-Author name in bold denotes the presenting author
-Asterisk * with author name denotes a Non-ASH member
Clinically Relevant Abstract denotes an abstract that is clinically relevant.

PhD Trainee denotes that this is a recommended PHD Trainee Session.

Ticketed Session denotes that this is a ticketed session.

4305 Molecular Measurable Residual Disease in Patients with Newly Diagnosed mIDH1 Acute Myeloid Leukemia Treated with Ivosidenib + Azacitidine

Program: Oral and Poster Abstracts
Session: 617. Acute Myeloid Leukemias: Biomarkers, Molecular Markers and Minimal Residual Disease in Diagnosis and Prognosis: Poster III
Hematology Disease Topics & Pathways:
Minimal Residual Disease
Monday, December 11, 2023, 6:00 PM-8:00 PM

Courtney D. DiNardo, MD, MSc1, Dylan Marchione, PhD2*, Michael Heuser, MD3, Jianan Hui, PhD2*, Diego Gianolio, PhD2*, Scott Daigle, MSc2*, Sung Choe, PhD2*, Prapti Patel, MD2*, Stephane De Botton, MD, PhD4* and Hartmut Dohner, MD5

1Department of Leukemia, The University of Texas MD Anderson Cancer Center, Houston, TX
2Servier Pharmaceuticals LLC, Boston, MA
3Department of Hematology, Hemostasis, Oncology and Stem Cell Transplantation, Hannover Medical School, Hannover, Germany
4Department of Hematology, Institut Gustave Roussy, Villejuif, France
5Department of Internal Medicine III, Ulm University Medical Center, Ulm, Germany

Background: Ivosidenib (IVO) + azacitidine (AZA) improved complete remission (CR) rates and overall survival (OS) relative to placebo (PBO) + AZA in patients (pts) with newly diagnosed mutant isocitrate dehydrogenase 1 (mIDH1) acute myeloid leukemia (AML) in the pivotal AGILE study (Montesinos et al. NEJM 2022). Prior analyses showed clinical responses to IVO+AZA were associated with deep clearance of mIDH1 (limit of detection [LOD]: 0.02–0.04% variant allele frequency [VAF]), as well as clearance of baseline co-mutations below the threshold of conventional next-generation sequencing (NGS) (LOD: 2.0% VAF) (Döhner et al. Blood 2022; Daigle et al. Blood 2021).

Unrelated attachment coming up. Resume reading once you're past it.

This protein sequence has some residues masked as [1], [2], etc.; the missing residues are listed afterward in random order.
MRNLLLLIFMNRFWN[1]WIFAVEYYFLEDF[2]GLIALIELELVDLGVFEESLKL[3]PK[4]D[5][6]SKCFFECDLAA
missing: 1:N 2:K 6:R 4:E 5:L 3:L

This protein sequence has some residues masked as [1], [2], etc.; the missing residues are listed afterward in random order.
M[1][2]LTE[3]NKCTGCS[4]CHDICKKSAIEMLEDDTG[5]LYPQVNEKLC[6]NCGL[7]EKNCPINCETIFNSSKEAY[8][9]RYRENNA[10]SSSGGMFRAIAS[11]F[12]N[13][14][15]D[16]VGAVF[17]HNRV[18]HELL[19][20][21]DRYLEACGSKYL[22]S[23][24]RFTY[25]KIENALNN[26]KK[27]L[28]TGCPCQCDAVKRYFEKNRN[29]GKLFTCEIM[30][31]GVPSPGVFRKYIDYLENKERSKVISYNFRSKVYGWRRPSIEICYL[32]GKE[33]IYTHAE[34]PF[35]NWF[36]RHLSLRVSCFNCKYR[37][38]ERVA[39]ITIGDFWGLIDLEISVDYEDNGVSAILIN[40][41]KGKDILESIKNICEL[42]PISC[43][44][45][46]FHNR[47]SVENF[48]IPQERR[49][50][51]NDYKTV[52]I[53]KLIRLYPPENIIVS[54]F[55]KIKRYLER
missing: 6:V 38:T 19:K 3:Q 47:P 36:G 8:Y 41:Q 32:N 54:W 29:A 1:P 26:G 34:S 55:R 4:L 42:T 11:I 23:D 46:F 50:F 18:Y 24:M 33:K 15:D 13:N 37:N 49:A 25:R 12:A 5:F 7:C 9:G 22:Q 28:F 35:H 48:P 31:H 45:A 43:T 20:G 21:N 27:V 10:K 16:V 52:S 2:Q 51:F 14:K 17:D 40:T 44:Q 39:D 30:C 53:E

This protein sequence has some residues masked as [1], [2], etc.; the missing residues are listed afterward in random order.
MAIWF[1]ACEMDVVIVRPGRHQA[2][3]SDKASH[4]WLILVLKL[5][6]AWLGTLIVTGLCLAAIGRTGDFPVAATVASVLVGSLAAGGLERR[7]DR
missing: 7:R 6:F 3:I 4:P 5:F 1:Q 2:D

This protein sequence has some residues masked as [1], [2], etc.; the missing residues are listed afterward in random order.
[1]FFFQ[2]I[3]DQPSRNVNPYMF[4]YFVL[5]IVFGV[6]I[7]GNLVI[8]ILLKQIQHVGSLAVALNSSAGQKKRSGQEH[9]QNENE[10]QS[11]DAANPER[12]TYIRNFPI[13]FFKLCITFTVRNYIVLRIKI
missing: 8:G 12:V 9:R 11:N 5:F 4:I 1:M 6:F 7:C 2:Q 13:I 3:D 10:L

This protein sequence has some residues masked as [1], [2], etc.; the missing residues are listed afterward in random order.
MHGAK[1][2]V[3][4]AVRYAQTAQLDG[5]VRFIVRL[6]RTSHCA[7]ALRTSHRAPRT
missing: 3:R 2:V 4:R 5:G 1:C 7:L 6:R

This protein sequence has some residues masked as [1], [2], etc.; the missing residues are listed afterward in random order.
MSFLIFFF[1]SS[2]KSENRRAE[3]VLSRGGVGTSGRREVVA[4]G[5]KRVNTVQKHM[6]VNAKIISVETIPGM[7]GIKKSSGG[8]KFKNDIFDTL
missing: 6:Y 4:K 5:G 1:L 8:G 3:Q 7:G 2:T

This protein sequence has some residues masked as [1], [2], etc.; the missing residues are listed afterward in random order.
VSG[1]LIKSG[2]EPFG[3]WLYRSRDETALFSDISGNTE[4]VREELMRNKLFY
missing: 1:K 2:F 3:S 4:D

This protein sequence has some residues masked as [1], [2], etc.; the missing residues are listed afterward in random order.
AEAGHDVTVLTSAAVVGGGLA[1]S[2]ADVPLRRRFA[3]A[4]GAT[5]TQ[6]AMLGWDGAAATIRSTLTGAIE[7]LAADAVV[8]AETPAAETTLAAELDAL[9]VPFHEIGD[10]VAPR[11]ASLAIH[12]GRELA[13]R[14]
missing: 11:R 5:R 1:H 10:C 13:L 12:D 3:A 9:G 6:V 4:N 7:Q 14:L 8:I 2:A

Measurable residual disease (MRD), a negative prognostic marker, following chemotherapy is often detected via multiparametric flow cytometry or quantitative polymerase chain reaction although both techniques have their limitations. (Heuser et al. Blood 2021). NGS can detect a wide range of AML mutations and studies show that NGS-assessed MRD is highly predictive of both relapse and survival (Thol et al. Blood 2018; Tsai et al. Blood Adv 2021). However, a limitation of NGS is difficulty in distinguishing between somatic leukemia-associated mutations and clonal hematopoiesis of indeterminate potential (CHIP) (Bacher et al. Blood Cancer J 2018). We aimed to perform an NGS analysis of MRD responses in the AGILE study.

Methods: All AGILE pts who had a best overall response (BOR) of CR, CR with incomplete count recovery, or CR with incomplete platelet recovery, and had ≥1 on-treatment bone marrow mononuclear cell (BMMC) sample available were included. Suggested timepoints for MRD testing included day 1 of treatment cycles 3, 5, 7, 9, 11, 14, 20, 26, and 32.

Baseline and on-treatment BMMC DNA samples were analyzed using a diagnostic 51-gene myeloid NGS panel (LOD: 3% VAF) and a 26-gene AML MRD panel, respectively. For variants detected at baseline, the LOD was 0.1% VAF; for variants not detected at baseline (either emerging mutations or if baseline samples were unavailable), the LOD was 0.5% VAF.

All variants above the applicable LOD with known or potential clinical significance were considered evidence of positive MRD, aside from DNMT3A, TET2, and ASXL1 (“DTA”) mutations to reduce the risk of false-positive MRD due to CHIP.